It had been some time since I’d last given in to pottering (the British term for “puttering”). But this way of being “gently active doing various things in an almost aimless manner,” as the dictionary defines it, describes my coping mechanism for much of my life.
Porn and drugs may have their allure, but they tend to be more expensive in every way—from getting them to getting caught using them to getting disentangled from them. By contrast, simply bumping around the house doing a bit of this and that is positively harmless, right?
But poor choices can’t always be judged by what you do. Sometimes they have to be evaluated by what those choices mean you get not to do.
My outwardly “acceptable” evening—some tidying up, some social media grazing—had really been about seeking false comfort. Instead of moving towards the feelings of missing Marcia and the end of a work day that hadn’t been as productive as I’d wanted, I decided to gently numb out.
All this was still hanging over me the next morning as I sat with a cup of tea and the Gospel of Matthew. Having been working my way through the book for some time, I’d reached the part of Jesus’s arrest, trial, and crucifixion.
I read about how they got Simon of Cyrene to carry his cross, and then how when they reached Golgotha they offered Him wine to drink mixed with gall. I remembered that the Romans used to give this spiked mixture to those they were going to execute to ease some of their pain, as if even they couldn’t live with the full extent of their barbarity.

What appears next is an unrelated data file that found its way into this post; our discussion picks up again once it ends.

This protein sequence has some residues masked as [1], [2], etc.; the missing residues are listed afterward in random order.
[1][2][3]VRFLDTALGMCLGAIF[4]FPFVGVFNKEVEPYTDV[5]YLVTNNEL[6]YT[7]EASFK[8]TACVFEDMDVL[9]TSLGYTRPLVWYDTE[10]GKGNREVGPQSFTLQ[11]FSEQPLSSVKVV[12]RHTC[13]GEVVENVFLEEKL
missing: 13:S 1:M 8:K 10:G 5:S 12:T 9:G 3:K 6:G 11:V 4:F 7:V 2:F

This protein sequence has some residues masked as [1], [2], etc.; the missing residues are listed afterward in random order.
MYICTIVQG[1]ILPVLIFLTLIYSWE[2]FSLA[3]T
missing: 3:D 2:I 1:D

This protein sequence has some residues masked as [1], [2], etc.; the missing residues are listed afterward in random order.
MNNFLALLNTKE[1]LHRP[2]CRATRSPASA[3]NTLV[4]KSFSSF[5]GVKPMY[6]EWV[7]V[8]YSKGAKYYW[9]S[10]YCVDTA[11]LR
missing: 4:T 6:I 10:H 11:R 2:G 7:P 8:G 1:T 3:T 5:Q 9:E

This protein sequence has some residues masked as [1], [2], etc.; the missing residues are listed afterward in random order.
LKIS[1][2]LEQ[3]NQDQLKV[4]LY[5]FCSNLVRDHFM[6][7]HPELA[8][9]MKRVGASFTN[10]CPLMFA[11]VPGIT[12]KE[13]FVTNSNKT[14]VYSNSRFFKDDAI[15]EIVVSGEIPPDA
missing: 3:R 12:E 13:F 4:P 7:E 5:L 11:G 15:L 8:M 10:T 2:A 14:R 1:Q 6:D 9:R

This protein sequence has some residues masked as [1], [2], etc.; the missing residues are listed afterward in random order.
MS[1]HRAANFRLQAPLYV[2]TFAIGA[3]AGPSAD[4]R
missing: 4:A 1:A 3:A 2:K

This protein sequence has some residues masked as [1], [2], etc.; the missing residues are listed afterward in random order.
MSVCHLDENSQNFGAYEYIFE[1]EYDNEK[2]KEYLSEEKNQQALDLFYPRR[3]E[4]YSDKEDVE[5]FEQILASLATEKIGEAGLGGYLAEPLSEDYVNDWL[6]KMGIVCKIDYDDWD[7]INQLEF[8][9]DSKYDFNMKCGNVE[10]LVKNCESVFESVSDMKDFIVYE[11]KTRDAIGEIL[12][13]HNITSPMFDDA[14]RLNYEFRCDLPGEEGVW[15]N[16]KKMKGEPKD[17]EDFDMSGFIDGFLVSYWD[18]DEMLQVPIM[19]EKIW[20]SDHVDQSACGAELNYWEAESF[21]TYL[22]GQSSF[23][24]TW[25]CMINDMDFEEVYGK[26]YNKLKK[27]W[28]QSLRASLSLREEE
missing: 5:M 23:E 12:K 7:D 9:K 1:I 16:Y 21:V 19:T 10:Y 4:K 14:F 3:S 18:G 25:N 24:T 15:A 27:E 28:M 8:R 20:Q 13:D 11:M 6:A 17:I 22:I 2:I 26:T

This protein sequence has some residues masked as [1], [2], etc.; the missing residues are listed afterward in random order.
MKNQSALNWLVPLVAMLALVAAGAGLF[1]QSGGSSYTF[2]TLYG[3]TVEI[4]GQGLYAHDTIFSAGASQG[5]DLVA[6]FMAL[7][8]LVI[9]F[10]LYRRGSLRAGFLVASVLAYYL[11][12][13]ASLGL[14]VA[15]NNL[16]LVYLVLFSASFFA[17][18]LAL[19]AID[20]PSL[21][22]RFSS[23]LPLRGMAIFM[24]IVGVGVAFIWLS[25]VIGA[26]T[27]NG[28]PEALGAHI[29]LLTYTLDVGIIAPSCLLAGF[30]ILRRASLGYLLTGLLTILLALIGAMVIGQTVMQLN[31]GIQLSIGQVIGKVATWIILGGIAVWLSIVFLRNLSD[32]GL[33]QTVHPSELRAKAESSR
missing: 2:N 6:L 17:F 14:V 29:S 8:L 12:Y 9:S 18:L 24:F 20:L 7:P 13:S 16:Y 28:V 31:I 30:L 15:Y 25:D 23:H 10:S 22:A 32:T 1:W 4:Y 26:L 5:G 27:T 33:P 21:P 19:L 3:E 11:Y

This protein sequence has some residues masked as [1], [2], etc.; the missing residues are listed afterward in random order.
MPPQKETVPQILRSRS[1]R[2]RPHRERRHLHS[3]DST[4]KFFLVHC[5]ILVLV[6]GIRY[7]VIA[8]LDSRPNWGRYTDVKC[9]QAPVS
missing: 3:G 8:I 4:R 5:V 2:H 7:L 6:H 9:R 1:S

And then I read in Matthew 27:34 (version?) how “when he tasted it, he would not drink it.”
I don’t pretend to understand all that happened at the cross, why things had to unfold the way they did, but I was struck how Jesus was not going to ease it in any way. He went full-bore into the pain. The night before, in Gethsemane, He’d asked that the cup of suffering might be taken from Him; now, knowing that it had not been, He rejected the cup of softening.
Strangely, comparing Jesus’ steadfastness in the face of imaginable torment with my having folded to momentary discouragement was somehow comforting. It didn’t seem so much like an indictment of the way I’d handled things the night before, as an invitation to handle them differently next time.
I didn’t feel rebuked so much as reminded that even when we turn to flawed ways of dealing with “stuff,” there is a moment when we can stop. Having picked up an old cup and taken a sip, we don’t have to drink any more.
Photo credit: Summer Kitchen via Foter.com/CC BY-NC-SA